Internet and cell phone usage patterns among young adults with ID

  • Cristina Jenaro, Noelia Flores, Maribel Cruz, Ma Carmen Pérez, Vanessa Vega, Víctor A Torres
The risks and opportunities associated with the use of technologies are of growing research interest. Patterns of technology usage illuminate these opportunities and risks. However, no studies have assessed the usage patterns (frequency, duration, and intensity) and related factors in young people with intellectual disabili Read More...

Stress in caregivers of individuals with IDD

Seán Ó Donnchadha

The efficacy of mindfulness-based interventions (MBIs) for stress and psychological distress in professional caregivers supporting individuals with intellectual or developmental disabilities (IDDs) is reviewed.

Identifying conceptualizations and theories of change embedded in interventions to facilitate community participation

  • Christine Bigby, Sian Anderson, Nadine Cameron
Little progress has been made towards community participation of people with intellectual disability despite it being a policy aim since the 1980s. We aimed to identify the features of programmes designed to support community participation.

Emotional and sexual relationships among adults with ID are important

What is this research about?
The sexuality of persons with intellectual disability (ID) has been largely overlooked in academic contexts. Therefore it is important to better understand the desires and difficulties of relationships experienced by people with ID.

This study included interviews with 16 adult men and women with ID (between the ages of 18-39) from Spain. The goal of the study was to examine what areas of personal relationships are important to adults with ID.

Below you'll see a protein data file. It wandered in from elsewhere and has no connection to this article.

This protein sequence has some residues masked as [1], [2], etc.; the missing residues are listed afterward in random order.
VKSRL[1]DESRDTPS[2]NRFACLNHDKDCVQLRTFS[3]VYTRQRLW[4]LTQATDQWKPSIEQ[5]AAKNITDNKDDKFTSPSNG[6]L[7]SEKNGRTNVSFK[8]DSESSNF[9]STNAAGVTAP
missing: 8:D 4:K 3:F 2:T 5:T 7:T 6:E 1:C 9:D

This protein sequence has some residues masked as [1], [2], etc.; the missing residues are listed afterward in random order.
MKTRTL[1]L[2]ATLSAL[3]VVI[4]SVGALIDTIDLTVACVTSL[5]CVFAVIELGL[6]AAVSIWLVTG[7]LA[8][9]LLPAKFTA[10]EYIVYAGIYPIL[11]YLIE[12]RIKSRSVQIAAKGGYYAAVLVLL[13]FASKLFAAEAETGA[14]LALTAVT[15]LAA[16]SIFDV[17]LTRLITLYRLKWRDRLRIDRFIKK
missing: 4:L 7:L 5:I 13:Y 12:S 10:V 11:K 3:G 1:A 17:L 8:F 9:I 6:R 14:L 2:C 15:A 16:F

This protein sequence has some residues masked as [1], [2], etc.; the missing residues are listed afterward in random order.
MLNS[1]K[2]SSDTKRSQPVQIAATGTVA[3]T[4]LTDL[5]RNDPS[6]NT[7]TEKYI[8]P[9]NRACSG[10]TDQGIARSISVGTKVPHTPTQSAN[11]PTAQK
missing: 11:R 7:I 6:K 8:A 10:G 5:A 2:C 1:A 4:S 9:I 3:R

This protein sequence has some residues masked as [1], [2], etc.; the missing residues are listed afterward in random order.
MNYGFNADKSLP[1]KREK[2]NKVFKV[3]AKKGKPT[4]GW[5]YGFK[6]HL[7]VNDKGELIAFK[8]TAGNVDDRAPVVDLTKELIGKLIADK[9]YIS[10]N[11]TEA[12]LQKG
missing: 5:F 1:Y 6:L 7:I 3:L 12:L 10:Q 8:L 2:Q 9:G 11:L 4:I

What was discovered?
Most participants stated that sexual relations are important to them, which were associated with having and living with their partner as a couple. Participants also mentioned that they think it is easier for non-disabled individuals to find partners and engage in sexual relations than it is for disabled adults. Reasons for this include stereotypes of disabled persons and standards of beauty, which act as barriers. It was also discussed that having relationships and living with a partner are also seen as an accomplishment, or reward for reaching and surpassing certain challenges or tests (i.e. finding work and making a living).

Families were also mentioned as having the potential to serve as either barriers or facilitators of relationships. Some parents are supportive and encouraging, while others don’t “allow” their adult children with ID to have a partner. Finally, other barriers to relationships mentioned by people with ID include limited information and training about sexual relationships, lack of privacy, and the control that professionals with whom they work, exert over them.

What are the take-home messages?
This study highlights the importance of emotional and sexual relationships of adults with ID and points to the barriers that must be overcome so that persons with disability can have fulfilling personal lives. Change related to disability and sexuality needs to happen in our culture, policies, and practices.

Full Journal Article
Rojas, S., Haya, I., & Lázaro-Visa, S. (2016) ‘My great hope in life is to have a house, a family and a daughter’: Relationships and sexuality in intellectually disabled people. British Journal of Learning Disabilities, 44(1), 56–62. doi: 10.1111/bld.12110

No Clear Benefit Associated with Breast Cancer Screening for Women with Down Syndrome

Brian Chicoine, MD

Abuse, Stress, Lack of Social Support May Be Associated with Mental Health of Women with ID

Jennifer Conder, RN

Management of eating, drinking, and/or swallowing challenges is needed

Marcus Redley, PhD

Stress Related to Negative Mental Health Outcomes in Persons with ID

Haleigh Scott, MS

Individuals with a Disability Have Much Higher Rates of Unmet Health Care Needs

Rebecca Casey, PhD

People with ID need to be supported to explore and express their sexuality

Claire L. Azzopardi-Lane, PhD